Wednesday, 21 February 2018
State election: Independent parties overshadowed in news coverage
Tom Jordan: Continuing our State Election coverage, we turn our attention now towards Independent parties currently being overshadowed in news coverage. Today we’re speaking with a key member of the Dignity Party, Kelly Vincent. I think the first big question is, what does the Dignity Party represent?
Kelly Vincent: We started off as Dignity for Disability. We’re a political party founded by a mixture of disabled people and family carers of people with disabilities and we changed our name to the Dignity Party to capture what we’ve always been about; representing and fighting for people who are marginalised for any reason – particularly disabled people, but whether it be because of age, cultural background, gender, sexuality and so on. We’re very much about fighting for people who are marginalised, showing that it doesn’t have to be that way and that we all benefit from genuine inclusion, both socially and economically.
Tom Jordan: What is your role in the party?
Kelly Vincent: I am a Member of the Legislative Council, the Upper House and I’m the sole representative of the Dignity Party in Parliament.
Tom Jordan: How did you first get involved with the party?
Kelly Vincent: I got involved in 2010 when I was fighting for a new wheelchair that I needed at the time, because of delays in funding provision and service provision, it was a long wait to get that, around 18 months. People are still very surprised when they hear that it does take that long to get something as essential and fundamental as a wheelchair for someone who needs it. So I started speaking at forums and conferences about that experience and through that I met the late Dr Paul Collier who was the President of Dignity for Disability (as it was), he asked me to stand as a candidate in the election and the rest is history.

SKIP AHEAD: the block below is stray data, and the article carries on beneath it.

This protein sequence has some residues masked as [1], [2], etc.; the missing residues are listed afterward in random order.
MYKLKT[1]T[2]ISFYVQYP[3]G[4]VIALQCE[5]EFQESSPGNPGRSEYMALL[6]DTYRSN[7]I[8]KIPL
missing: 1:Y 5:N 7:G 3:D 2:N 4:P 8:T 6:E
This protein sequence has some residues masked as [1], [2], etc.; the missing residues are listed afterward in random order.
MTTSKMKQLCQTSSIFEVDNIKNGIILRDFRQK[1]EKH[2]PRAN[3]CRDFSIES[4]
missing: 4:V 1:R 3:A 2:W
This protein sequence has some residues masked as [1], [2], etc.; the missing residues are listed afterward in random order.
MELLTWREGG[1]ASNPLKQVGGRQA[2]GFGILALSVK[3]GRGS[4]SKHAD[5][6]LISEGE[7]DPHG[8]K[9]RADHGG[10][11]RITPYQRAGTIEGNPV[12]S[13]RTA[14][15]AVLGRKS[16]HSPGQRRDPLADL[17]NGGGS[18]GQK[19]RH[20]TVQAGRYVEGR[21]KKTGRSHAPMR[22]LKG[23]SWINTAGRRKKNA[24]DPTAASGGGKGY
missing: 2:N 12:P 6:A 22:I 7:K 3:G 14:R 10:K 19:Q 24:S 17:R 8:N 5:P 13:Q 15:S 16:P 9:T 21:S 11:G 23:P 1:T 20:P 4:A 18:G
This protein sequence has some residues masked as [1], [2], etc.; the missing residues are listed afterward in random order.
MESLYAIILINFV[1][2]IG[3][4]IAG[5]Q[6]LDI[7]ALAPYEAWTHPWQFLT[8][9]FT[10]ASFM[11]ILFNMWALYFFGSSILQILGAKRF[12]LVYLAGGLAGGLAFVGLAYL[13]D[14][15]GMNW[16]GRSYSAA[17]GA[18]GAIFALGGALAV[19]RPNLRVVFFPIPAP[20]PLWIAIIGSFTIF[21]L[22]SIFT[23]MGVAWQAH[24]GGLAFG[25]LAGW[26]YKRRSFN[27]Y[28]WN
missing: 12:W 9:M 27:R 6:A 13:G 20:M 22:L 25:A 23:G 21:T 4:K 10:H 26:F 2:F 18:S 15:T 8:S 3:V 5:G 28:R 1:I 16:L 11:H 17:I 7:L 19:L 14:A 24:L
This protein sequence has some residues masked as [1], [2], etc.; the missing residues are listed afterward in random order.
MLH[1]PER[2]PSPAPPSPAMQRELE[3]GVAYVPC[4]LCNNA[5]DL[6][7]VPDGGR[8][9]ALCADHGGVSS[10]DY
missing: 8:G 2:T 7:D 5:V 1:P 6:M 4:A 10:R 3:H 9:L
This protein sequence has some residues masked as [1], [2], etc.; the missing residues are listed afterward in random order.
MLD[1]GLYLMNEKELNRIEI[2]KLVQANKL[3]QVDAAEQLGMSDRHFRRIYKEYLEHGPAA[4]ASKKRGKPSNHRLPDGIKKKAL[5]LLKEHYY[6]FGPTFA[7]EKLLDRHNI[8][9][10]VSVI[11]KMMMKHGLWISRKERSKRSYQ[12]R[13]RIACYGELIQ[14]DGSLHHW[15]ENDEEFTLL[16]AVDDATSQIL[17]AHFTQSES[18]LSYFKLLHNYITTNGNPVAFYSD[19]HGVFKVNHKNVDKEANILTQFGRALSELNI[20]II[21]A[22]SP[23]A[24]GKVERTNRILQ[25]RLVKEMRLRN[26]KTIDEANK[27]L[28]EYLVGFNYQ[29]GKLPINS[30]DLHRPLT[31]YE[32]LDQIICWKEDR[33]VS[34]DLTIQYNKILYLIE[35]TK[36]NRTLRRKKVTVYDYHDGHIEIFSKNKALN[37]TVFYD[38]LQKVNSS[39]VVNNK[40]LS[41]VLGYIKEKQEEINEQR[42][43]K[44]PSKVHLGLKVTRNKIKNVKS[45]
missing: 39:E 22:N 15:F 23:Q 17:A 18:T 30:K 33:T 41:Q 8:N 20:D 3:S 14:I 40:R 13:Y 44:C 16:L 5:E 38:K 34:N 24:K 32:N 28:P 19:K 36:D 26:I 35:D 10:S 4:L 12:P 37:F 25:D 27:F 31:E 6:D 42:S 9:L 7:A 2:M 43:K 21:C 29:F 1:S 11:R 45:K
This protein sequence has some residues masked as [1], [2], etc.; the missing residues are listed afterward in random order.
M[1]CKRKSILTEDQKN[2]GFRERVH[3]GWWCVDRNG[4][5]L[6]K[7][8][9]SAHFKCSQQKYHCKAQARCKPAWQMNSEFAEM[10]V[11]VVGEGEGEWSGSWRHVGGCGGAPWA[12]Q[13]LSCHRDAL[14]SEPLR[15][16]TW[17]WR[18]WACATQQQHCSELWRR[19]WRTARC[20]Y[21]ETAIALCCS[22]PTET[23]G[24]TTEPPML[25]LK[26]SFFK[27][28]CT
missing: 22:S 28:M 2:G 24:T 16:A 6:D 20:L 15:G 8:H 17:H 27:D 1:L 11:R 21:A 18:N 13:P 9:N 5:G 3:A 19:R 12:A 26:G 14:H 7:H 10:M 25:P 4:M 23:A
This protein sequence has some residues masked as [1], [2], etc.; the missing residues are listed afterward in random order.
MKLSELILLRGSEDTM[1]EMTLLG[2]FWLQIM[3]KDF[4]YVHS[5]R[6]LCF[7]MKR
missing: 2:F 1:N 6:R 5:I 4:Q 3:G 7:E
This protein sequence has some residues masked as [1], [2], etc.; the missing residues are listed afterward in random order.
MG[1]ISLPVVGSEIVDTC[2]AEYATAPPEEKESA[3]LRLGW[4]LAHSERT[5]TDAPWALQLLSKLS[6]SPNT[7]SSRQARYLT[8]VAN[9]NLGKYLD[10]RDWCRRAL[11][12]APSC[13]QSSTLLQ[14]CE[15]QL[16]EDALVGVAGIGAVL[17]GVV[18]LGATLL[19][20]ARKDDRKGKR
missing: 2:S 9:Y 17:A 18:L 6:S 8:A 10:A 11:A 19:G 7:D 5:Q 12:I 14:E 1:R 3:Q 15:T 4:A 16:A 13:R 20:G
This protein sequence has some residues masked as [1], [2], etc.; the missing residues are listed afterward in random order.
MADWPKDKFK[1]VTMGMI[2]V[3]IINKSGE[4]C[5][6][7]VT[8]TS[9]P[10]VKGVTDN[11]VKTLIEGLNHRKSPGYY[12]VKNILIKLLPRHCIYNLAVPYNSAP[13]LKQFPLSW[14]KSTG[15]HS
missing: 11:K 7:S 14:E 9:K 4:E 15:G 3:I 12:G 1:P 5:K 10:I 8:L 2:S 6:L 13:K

Tom Jordan: Did you always have an interest in entering politics?
Kelly Vincent: I think I’ve always been a political animal, at least with a small ‘p’. I’ve always been very interested in social justice, always the person doing fundraisers for different charities when I was growing up, very socially minded.
Tom Jordan: What policies and programs have you been involved with since you were elected to the Legislative Council?
Kelly Vincent: The Dignity Party has played a major role in establishing South Australia’s Disability Justice Plan. This a program that makes the courts and police systems much more accessible to disabled people, particularly those who may need support to communicate. For example, if they are non-verbal or have a limited verbal capacity they may need someone who has undergone specific training to help them facilitate a conversation between a police officer, or a judge. They now have the legislative right to have that support provided. This is a massive step forward and very important. Disabled people are at least twice as likely to experience physical and sexual violence in our lifetime compared to those without disabilities. Unfortunately, part of the reason for that is that people know that they’re more likely to get away with it, if people don’t have that support to communicate what has happened to them. I’m proud to be a part of establishing the Disability Justice Plan and also very proud that other states are now looking to South Australia as a leader in the area of providing justice to disabled people.
We’ve also been a leader in putting universal design principles in our state planning law to make sure that all public spaces and buildings become more accessible over time as we have a rapidly aging population, we do need to make sure that we invest in universal design.
We’ve also been very pleased to secure important funding in the mental health space, particularly around supporting people with Borderline Personality Disorder, or BPD. This is a very serious but very misunderstood mental health diagnosis, and ten percent of those with a BPD diagnosis will eventually die by suicide. So, by providing proper support to those people, dialectical behaviour therapy – for which there are currently enormous waiting lists – programs for DBT that are available in South Australia. And so, by providing this we can not only save money by stopping these people from repeatedly reporting to emergency departments but also save lives.